An increasing number of firms are offering paid leave, emergency accommodation and other support to staff who are victims of domestic abuse.
The change in company practice arises from a realisation working from home during the coronavirus-induced lockdown is not a safe option for all employees as some will be shut in with their abuser.
“During lockdown we have seen an increase in major firms stepping up and investing in domestic abuse awareness training and resources,” Suzanne Jacob, chief executive of SafeLives was quoted as saying in media reports.
“It’s hugely encouraging because domestic abuse is not a private matter, it is a crime that is enormously damaging, so employers have a duty of care to take it seriously.”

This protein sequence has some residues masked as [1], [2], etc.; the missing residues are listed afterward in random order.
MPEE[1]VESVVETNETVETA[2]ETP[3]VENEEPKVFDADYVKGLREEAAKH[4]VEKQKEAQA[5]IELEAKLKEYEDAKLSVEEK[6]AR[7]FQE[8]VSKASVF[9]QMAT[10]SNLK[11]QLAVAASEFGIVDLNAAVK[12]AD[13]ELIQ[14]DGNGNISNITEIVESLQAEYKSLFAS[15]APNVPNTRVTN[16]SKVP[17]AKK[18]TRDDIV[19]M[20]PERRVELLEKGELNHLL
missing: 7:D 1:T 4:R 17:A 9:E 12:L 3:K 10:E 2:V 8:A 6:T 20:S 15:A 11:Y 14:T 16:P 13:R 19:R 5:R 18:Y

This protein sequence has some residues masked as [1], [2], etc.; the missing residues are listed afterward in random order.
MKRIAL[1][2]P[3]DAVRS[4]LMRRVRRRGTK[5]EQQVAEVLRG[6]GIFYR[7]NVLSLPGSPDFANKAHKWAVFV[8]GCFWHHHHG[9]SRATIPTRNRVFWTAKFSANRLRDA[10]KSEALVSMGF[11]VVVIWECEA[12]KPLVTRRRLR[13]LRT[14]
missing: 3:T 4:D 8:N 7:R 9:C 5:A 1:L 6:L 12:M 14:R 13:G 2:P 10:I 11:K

Among larger companies offering support to employees subject to domestic abuse are insurer Aviva, law firm Linklaters and Lloyds Bank.
Aviva and Barclays bank are also training staff to help clients who might be victims of domestic abuse.
Referring to changes brought about by home working in the lockdown, Jenny Lloyd, diversity and wellbeing manager at Linklaters commented: “What could have been seen purely as a domestic issue all of a sudden was more clearly a workplace issue and you have to take action,”
A spokesman for the union Unite said: “With more people working from home than ever before, this issue needs urgent attention in many employers.”
The NatWest bank set aside £1m in June to provide financial lifelines to domestic abuse victims without the means to rebuild their lives. The fund will make grants to cover the costs of food and household bills.